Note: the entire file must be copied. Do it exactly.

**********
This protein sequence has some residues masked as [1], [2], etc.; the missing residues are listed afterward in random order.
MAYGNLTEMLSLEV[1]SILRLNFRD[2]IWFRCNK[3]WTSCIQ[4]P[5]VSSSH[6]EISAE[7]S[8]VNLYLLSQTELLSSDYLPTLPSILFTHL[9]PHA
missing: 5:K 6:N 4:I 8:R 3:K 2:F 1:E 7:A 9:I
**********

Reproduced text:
This protein sequence has some residues masked as [1], [2], etc.; the missing residues are listed afterward in random order.
MAYGNLTEMLSLEV[1]SILRLNFRD[2]IWFRCNK[3]WTSCIQ[4]P[5]VSSSH[6]EISAE[7]S[8]VNLYLLSQTELLSSDYLPTLPSILFTHL[9]PHA
missing: 5:K 6:N 4:I 8:R 3:K 2:F 1:E 7:A 9:I